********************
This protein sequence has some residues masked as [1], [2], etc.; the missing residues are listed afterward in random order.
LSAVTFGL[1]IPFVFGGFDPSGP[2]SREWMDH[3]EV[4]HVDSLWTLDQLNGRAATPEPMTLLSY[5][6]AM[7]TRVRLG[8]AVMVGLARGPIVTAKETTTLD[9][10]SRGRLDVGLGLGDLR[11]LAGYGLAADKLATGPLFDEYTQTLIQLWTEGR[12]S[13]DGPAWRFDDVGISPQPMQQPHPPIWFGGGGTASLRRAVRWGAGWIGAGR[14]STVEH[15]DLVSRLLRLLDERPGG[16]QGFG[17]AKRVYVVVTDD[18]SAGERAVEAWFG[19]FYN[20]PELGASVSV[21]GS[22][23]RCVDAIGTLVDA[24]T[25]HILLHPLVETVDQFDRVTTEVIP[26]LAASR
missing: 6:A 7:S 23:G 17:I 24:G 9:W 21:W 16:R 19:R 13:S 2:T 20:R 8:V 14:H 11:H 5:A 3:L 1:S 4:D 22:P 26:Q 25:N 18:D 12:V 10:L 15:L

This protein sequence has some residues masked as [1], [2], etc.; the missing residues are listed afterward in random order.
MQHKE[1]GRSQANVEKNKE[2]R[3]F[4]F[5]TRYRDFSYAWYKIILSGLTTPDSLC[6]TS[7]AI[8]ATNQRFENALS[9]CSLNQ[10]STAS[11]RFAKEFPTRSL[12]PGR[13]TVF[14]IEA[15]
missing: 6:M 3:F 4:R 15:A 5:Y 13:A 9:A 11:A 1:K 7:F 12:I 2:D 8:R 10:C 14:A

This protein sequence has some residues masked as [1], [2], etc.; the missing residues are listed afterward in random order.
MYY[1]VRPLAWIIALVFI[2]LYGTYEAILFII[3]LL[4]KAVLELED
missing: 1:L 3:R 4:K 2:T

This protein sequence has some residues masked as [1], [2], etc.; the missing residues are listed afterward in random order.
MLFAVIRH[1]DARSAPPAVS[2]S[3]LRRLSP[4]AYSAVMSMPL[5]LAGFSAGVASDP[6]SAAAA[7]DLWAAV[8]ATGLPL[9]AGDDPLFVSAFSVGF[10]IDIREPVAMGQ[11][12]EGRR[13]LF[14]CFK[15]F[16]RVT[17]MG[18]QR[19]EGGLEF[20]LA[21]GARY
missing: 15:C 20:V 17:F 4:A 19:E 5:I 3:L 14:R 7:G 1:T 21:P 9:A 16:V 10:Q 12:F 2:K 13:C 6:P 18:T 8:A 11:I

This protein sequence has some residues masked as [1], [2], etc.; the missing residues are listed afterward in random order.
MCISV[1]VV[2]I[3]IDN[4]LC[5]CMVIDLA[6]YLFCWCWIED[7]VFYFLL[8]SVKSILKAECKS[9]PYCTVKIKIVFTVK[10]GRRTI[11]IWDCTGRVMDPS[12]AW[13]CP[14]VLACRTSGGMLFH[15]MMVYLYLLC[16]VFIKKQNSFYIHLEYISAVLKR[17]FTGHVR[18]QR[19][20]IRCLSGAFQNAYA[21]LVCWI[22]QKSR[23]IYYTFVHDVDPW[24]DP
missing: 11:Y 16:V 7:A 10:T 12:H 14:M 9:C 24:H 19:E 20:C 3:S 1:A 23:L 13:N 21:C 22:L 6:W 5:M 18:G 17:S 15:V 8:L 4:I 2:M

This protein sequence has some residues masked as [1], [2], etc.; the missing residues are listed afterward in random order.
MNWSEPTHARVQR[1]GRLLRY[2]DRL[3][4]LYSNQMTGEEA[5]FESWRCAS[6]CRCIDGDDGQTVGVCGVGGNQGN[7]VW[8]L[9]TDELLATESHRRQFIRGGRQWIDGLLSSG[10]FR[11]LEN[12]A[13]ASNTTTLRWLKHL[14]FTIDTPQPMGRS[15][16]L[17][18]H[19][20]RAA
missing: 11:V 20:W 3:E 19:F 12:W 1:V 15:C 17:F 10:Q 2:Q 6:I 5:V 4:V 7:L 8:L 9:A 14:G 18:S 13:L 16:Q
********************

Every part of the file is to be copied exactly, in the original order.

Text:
This protein sequence has some residues masked as [1], [2], etc.; the missing residues are listed afterward in random order.
LSAVTFGL[1]IPFVFGGFDPSGP[2]SREWMDH[3]EV[4]HVDSLWTLDQLNGRAATPEPMTLLSY[5][6]AM[7]TRVRLG[8]AVMVGLARGPIVTAKETTTLD[9][10]SRGRLDVGLGLGDLR[11]LAGYGLAADKLATGPLFDEYTQTLIQLWTEGR[12]S[13]DGPAWRFDDVGISPQPMQQPHPPIWFGGGGTASLRRAVRWGAGWIGAGR[14]STVEH[15]DLVSRLLRLLDERPGG[16]QGFG[17]AKRVYVVVTDD[18]SAGERAVEAWFG[19]FYN[20]PELGASVSV[21]GS[22][23]RCVDAIGTLVDA[24]T[25]HILLHPLVETVDQFDRVTTEVIP[26]LAASR
missing: 6:A 7:S 23:G 17:I 24:G 9:W 21:W 16:R 19:R 13:S 2:T 20:R 8:V 14:H 11:H 5:A 3:L 1:S 4:D 22:P 26:Q 25:N 18:D 12:V 10:L 15:L

This protein sequence has some residues masked as [1], [2], etc.; the missing residues are listed afterward in random order.
MQHKE[1]GRSQANVEKNKE[2]R[3]F[4]F[5]TRYRDFSYAWYKIILSGLTTPDSLC[6]TS[7]AI[8]ATNQRFENALS[9]CSLNQ[10]STAS[11]RFAKEFPTRSL[12]PGR[13]TVF[14]IEA[15]
missing: 6:M 3:F 4:R 15:A 5:Y 13:A 9:A 11:A 1:K 7:F 12:I 2:D 8:R 10:C 14:A

This protein sequence has some residues masked as [1], [2], etc.; the missing residues are listed afterward in random order.
MYY[1]VRPLAWIIALVFI[2]LYGTYEAILFII[3]LL[4]KAVLELED
missing: 1:L 3:R 4:K 2:T

This protein sequence has some residues masked as [1], [2], etc.; the missing residues are listed afterward in random order.
MLFAVIRH[1]DARSAPPAVS[2]S[3]LRRLSP[4]AYSAVMSMPL[5]LAGFSAGVASDP[6]SAAAA[7]DLWAAV[8]ATGLPL[9]AGDDPLFVSAFSVGF[10]IDIREPVAMGQ[11][12]EGRR[13]LF[14]CFK[15]F[16]RVT[17]MG[18]QR[19]EGGLEF[20]LA[21]GARY
missing: 15:C 20:V 17:F 4:A 19:E 5:I 3:L 14:R 7:G 1:T 21:P 9:A 16:V 10:Q 12:F 2:K 13:C 6:P 18:T 8:A 11:I

This protein sequence has some residues masked as [1], [2], etc.; the missing residues are listed afterward in random order.
MCISV[1]VV[2]I[3]IDN[4]LC[5]CMVIDLA[6]YLFCWCWIED[7]VFYFLL[8]SVKSILKAECKS[9]PYCTVKIKIVFTVK[10]GRRTI[11]IWDCTGRVMDPS[12]AW[13]CP[14]VLACRTSGGMLFH[15]MMVYLYLLC[16]VFIKKQNSFYIHLEYISAVLKR[17]FTGHVR[18]QR[19][20]IRCLSGAFQNAYA[21]LVCWI[22]QKSR[23]IYYTFVHDVDPW[24]DP
missing: 11:Y 16:V 7:A 10:T 12:H 14:M 9:C 24:H 19:E 20:C 3:S 1:A 23:L 13:N 21:C 22:L 6:W 5:M 18:G 17:S 15:V 8:L 4:I 2:M

This protein sequence has some residues masked as [1], [2], etc.; the missing residues are listed afterward in random order.
MNWSEPTHARVQR[1]GRLLRY[2]DRL[3][4]LYSNQMTGEEA[5]FESWRCAS[6]CRCIDGDDGQTVGVCGVGGNQGN[7]VW[8]L[9]TDELLATESHRRQFIRGGRQWIDGLLSSG[10]FR[11]LEN[12]A[13]ASNTTTLRWLKHL[14]FTIDTPQPMGRS[15][16]L[17][18]H[19][20]RAA
missing: 11:V 20:W 3:E 19:F 12:W 1:V 15:C 17:F 10:Q 2:Q 6:I 5:V 4:V 7:L 8:L 9:A 14:G 18:S 13:L 16:Q